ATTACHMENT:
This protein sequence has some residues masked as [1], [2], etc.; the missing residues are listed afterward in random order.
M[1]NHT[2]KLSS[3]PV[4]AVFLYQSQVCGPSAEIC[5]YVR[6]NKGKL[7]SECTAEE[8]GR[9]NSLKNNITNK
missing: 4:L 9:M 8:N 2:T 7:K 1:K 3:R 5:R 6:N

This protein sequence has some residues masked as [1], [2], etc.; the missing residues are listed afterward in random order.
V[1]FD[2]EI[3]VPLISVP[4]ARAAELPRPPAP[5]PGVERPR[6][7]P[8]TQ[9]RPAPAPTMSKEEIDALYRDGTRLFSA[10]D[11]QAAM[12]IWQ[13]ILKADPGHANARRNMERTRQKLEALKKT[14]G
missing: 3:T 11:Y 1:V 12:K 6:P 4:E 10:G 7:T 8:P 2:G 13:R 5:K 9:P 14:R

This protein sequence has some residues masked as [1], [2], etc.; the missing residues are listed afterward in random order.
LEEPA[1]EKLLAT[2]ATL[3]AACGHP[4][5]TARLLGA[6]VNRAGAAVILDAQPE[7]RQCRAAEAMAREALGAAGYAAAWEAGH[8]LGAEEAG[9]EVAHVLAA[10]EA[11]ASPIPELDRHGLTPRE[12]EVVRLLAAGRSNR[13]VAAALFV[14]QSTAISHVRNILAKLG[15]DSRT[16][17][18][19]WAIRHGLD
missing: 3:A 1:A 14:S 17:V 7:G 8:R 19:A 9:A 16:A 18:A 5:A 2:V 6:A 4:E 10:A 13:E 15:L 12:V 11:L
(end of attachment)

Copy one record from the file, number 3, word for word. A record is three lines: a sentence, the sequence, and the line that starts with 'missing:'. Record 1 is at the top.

This protein sequence has some residues masked as [1], [2], etc.; the missing residues are listed afterward in random order.
LEEPA[1]EKLLAT[2]ATL[3]AACGHP[4][5]TARLLGA[6]VNRAGAAVILDAQPE[7]RQCRAAEAMAREALGAAGYAAAWEAGH[8]LGAEEAG[9]EVAHVLAA[10]EA[11]ASPIPELDRHGLTPRE[12]EVVRLLAAGRSNR[13]VAAALFV[14]QSTAISHVRNILAKLG[15]DSRT[16][17][18][19]WAIRHGLD
missing: 3:A 1:A 14:S 17:V 7:G 8:R 19:A 9:A 16:A 18:A 5:A 2:V 6:A 4:E 10:A 13:E 15:L 12:V 11:L